Keeping your Estate Plan Current for the Benefit of your Heirs
It’s not surprise to us in the estate planning world, but a recent study shows that only 26% of all wealthy individuals have a complete estate plan. We totally understand. There are plenty of reasons as to why to delay an estate plan; most of these reasons are really excuses. There is a great article below by Barron’s that shows some of the reasons. See our estate planning page for more.
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Don’t Delay Estate Planning, for the Sake of Your Heirs
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Only 26% of the 3,105 wealthy individuals surveyed in a 2016 study by RBC Wealth Management and Scorpio Partnership had a complete estate-planning strategyퟀ�”including an estate plan, a will, and a detailed philanthropic missionퟀ�”in place for transferring wealth to the next generation. Only 54% of those surveyed had even prepared a will, and most respondents with wills hadn’t updated them. In other words, $1.5 trillion of the $3.2 trillion to be passed down to the next generation in the U.S. is without direction.
Passing your wealth to heirs requires care. Start early, and then revise your initial strategy as you age. Illustration: William Waitzman for Barron’s
While it is utterly human to want to push off decisions that force us to reckon with mortality, Bill Ringham, a vice president of wealth strategy at RBC Wealth Management, claims that the real reason people avoid estate planning is much more mundane. Ringham, whose firm oversees $74.6 billion in assets, says people delay because they don’t know what they want to happen at a distant point in the future. They reason that they’ll have a clearer picture about what heirs should get at some later date.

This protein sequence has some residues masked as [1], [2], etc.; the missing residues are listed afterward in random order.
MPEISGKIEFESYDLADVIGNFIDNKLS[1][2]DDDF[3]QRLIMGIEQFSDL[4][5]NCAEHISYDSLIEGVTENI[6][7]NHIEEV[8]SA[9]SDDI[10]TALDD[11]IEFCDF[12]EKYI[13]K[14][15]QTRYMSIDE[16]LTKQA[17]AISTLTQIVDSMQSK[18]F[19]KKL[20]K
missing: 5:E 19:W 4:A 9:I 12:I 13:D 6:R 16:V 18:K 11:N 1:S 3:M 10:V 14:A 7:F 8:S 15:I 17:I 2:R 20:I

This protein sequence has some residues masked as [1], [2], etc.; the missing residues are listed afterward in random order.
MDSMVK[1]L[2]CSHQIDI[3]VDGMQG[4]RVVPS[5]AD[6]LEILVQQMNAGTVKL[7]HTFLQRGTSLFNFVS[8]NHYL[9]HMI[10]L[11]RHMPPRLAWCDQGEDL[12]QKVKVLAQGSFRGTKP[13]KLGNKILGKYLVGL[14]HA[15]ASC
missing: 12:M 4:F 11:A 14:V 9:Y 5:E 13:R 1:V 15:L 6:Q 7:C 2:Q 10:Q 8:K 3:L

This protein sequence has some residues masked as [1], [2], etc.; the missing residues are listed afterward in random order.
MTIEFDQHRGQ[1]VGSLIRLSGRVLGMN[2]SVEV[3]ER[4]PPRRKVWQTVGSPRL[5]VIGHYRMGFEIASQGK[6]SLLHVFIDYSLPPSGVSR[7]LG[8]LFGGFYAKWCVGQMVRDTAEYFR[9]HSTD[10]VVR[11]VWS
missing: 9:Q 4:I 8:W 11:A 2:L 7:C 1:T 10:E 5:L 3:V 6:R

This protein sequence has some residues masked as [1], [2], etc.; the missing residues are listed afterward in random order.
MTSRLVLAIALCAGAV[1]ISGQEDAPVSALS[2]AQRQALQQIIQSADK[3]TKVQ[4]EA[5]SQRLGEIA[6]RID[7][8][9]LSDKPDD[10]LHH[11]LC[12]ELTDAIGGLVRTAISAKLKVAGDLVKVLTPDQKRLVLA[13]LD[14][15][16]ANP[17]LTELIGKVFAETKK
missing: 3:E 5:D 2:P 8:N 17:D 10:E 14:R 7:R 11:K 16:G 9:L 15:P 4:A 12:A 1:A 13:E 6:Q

Don’t let that stop you from getting started, he warns. Accept that crafting the perfect wealth-transfer strategy from the get-go isn’t possible, and that it will need to be adapted to changing circumstances as you age. For example, a client with $6 million created a plan to distribute his wealth to his children when they turned 25. But as the children grew up, he realized that inheriting millions of dollars at that age could become a real burden. So he changed the transfer time to when the youngest child turned 40. Lesson: People too often overlook the fact they can periodically update their strategies, which is exactly what they should be doing.
Even with a plan in place, your heirs need to know what’s going on. Ringham says that “people prefer to talk more about the big picture, omitting important facts like the family’s net worth or a ballpark estimate of the inheritance.” The study shows that 60% of those surveyed said they are uncomfortable sharing details about the wealth transfer with their heirs; 13% preferred not to talk about it at all.
But the gritty details are key in helping an heir prepare for an inheritance, says Ringham. Without detailed conversations, it’s easy for wrong assumptions to get built into estate plans, and they potentially could be costly to undo.
One RBC client wrote his 30-something son into the estate plan as the future owner of his business, without any prior discussion. Encouraged by an advisor to talk directly with his son, the client finally asked, “Are you interested in owning the family business?” He was floored when the subsequent discussion revealed that the son was interested in the business only if his father continued working in it. So the client removed the language that transferred the business to his son, and decided to put the business up for sale before he retired.
We can’t say it enough: Start planning early, however imperfectly. Those who have inherited wealth themselves do the best job preparing their heirs, in all likelihood because they were frustrated by how the inheritance process went for them. Furthermore, research shows that the earlier in life the conversation with heirs starts, the smoother the wealth transfer goes.
Of those surveyed, 66% were confident in their knowledge about wealth and money when they started learning about the family’s fortune before age 18. The level of confidence steadily declined as the age bracket of information-sharing increased. The teenage years are the ideal time to have those financial conversations and prepare your children for the wealth transfer, Ringham says. The average person starts learning financial literacy at 27, a decade after the optimal starting point.
It’s simple: Strive to do a better jobퟀ�”for the love of your heirs.
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